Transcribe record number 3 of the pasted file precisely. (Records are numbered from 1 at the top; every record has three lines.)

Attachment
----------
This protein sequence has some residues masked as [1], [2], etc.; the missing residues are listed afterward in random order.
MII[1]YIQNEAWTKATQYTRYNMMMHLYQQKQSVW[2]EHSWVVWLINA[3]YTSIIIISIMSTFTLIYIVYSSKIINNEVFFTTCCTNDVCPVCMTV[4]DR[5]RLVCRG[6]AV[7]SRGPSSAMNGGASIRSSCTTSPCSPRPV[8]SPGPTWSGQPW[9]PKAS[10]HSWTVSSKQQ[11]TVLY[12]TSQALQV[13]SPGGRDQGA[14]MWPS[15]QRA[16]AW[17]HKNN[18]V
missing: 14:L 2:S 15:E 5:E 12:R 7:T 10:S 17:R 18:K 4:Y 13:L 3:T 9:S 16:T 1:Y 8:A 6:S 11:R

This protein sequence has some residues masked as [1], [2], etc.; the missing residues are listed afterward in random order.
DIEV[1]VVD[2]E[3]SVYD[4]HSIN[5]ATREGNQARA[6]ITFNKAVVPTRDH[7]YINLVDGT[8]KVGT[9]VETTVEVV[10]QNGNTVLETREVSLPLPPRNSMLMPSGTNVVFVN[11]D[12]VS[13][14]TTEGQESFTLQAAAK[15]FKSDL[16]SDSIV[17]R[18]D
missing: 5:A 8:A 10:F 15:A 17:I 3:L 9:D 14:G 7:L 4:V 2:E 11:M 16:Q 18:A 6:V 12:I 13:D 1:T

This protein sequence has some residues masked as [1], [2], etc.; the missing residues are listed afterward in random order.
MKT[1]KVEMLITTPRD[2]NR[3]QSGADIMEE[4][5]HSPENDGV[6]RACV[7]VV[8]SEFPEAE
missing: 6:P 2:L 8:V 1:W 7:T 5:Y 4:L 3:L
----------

This protein sequence has some residues masked as [1], [2], etc.; the missing residues are listed afterward in random order.
MKT[1]KVEMLITTPRD[2]NR[3]QSGADIMEE[4][5]HSPENDGV[6]RACV[7]VV[8]SEFPEAE
missing: 6:P 2:L 8:V 1:W 7:T 5:Y 4:L 3:L